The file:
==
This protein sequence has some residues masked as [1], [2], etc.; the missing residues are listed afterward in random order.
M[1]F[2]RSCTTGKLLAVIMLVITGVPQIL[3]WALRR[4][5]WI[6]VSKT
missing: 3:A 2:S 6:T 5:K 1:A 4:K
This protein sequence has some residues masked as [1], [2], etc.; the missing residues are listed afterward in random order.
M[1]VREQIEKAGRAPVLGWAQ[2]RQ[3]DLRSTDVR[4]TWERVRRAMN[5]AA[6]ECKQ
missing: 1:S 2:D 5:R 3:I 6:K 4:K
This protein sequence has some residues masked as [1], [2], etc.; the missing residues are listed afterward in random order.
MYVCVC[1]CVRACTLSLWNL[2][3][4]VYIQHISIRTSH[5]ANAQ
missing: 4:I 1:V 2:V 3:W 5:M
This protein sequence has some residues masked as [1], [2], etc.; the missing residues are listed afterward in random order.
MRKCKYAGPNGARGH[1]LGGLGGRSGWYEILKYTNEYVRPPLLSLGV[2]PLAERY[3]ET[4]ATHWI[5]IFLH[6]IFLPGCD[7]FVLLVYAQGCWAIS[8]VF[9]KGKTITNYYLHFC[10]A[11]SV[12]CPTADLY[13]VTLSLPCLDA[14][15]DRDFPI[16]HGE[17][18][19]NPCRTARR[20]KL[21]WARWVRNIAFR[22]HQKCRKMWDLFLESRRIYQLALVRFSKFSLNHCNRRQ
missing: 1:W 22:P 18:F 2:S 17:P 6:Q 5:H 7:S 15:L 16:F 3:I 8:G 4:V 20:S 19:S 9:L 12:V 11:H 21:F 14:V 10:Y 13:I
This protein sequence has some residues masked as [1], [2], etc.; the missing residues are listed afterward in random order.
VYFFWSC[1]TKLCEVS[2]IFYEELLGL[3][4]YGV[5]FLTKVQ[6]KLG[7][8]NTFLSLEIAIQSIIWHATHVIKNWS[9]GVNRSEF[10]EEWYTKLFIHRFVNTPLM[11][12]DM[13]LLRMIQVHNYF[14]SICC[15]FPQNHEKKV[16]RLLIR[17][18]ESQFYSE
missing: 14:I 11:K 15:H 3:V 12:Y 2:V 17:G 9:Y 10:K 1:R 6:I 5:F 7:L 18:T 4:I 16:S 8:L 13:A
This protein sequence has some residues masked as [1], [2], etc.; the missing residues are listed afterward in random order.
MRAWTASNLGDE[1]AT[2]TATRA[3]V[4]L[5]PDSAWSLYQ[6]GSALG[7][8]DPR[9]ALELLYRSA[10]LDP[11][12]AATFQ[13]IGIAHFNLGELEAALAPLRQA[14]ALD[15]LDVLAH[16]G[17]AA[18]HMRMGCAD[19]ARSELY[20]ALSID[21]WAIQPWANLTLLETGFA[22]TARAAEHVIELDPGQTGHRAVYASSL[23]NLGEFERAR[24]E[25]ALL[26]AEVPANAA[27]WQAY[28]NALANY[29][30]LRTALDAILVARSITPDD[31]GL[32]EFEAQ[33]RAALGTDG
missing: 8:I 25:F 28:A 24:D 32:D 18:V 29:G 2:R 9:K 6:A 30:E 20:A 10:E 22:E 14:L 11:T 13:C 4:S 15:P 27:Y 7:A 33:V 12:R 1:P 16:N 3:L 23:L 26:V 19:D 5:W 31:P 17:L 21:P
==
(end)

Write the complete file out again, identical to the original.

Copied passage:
This protein sequence has some residues masked as [1], [2], etc.; the missing residues are listed afterward in random order.
M[1]F[2]RSCTTGKLLAVIMLVITGVPQIL[3]WALRR[4][5]WI[6]VSKT
missing: 3:A 2:S 6:T 5:K 1:A 4:K
This protein sequence has some residues masked as [1], [2], etc.; the missing residues are listed afterward in random order.
M[1]VREQIEKAGRAPVLGWAQ[2]RQ[3]DLRSTDVR[4]TWERVRRAMN[5]AA[6]ECKQ
missing: 1:S 2:D 5:R 3:I 6:K 4:K
This protein sequence has some residues masked as [1], [2], etc.; the missing residues are listed afterward in random order.
MYVCVC[1]CVRACTLSLWNL[2][3][4]VYIQHISIRTSH[5]ANAQ
missing: 4:I 1:V 2:V 3:W 5:M
This protein sequence has some residues masked as [1], [2], etc.; the missing residues are listed afterward in random order.
MRKCKYAGPNGARGH[1]LGGLGGRSGWYEILKYTNEYVRPPLLSLGV[2]PLAERY[3]ET[4]ATHWI[5]IFLH[6]IFLPGCD[7]FVLLVYAQGCWAIS[8]VF[9]KGKTITNYYLHFC[10]A[11]SV[12]CPTADLY[13]VTLSLPCLDA[14][15]DRDFPI[16]HGE[17][18][19]NPCRTARR[20]KL[21]WARWVRNIAFR[22]HQKCRKMWDLFLESRRIYQLALVRFSKFSLNHCNRRQ
missing: 1:W 22:P 18:F 2:S 17:P 6:Q 5:H 7:S 15:L 16:F 3:I 8:G 4:V 20:S 19:S 9:L 12:V 11:H 21:F 14:V 10:Y 13:I
This protein sequence has some residues masked as [1], [2], etc.; the missing residues are listed afterward in random order.
VYFFWSC[1]TKLCEVS[2]IFYEELLGL[3][4]YGV[5]FLTKVQ[6]KLG[7][8]NTFLSLEIAIQSIIWHATHVIKNWS[9]GVNRSEF[10]EEWYTKLFIHRFVNTPLM[11][12]DM[13]LLRMIQVHNYF[14]SICC[15]FPQNHEKKV[16]RLLIR[17][18]ESQFYSE
missing: 14:I 11:K 15:H 3:V 12:Y 2:V 17:G 9:Y 10:K 1:R 6:I 5:F 7:L 18:T 4:I 16:S 8:L 13:A
This protein sequence has some residues masked as [1], [2], etc.; the missing residues are listed afterward in random order.
MRAWTASNLGDE[1]AT[2]TATRA[3]V[4]L[5]PDSAWSLYQ[6]GSALG[7][8]DPR[9]ALELLYRSA[10]LDP[11][12]AATFQ[13]IGIAHFNLGELEAALAPLRQA[14]ALD[15]LDVLAH[16]G[17]AA[18]HMRMGCAD[19]ARSELY[20]ALSID[21]WAIQPWANLTLLETGFA[22]TARAAEHVIELDPGQTGHRAVYASSL[23]NLGEFERAR[24]E[25]ALL[26]AEVPANAA[27]WQAY[28]NALANY[29][30]LRTALDAILVARSITPDD[31]GL[32]EFEAQ[33]RAALGTDG
missing: 8:I 25:F 28:A 24:D 32:D 18:V 29:G 2:R 9:K 6:A 30:E 20:A 10:E 22:E 14:L 11:T 13:C 4:S 15:P 27:Y 7:A 33:V 12:R 1:P 16:N 3:L 23:L 26:V 19:D 5:W 31:P 17:L 21:P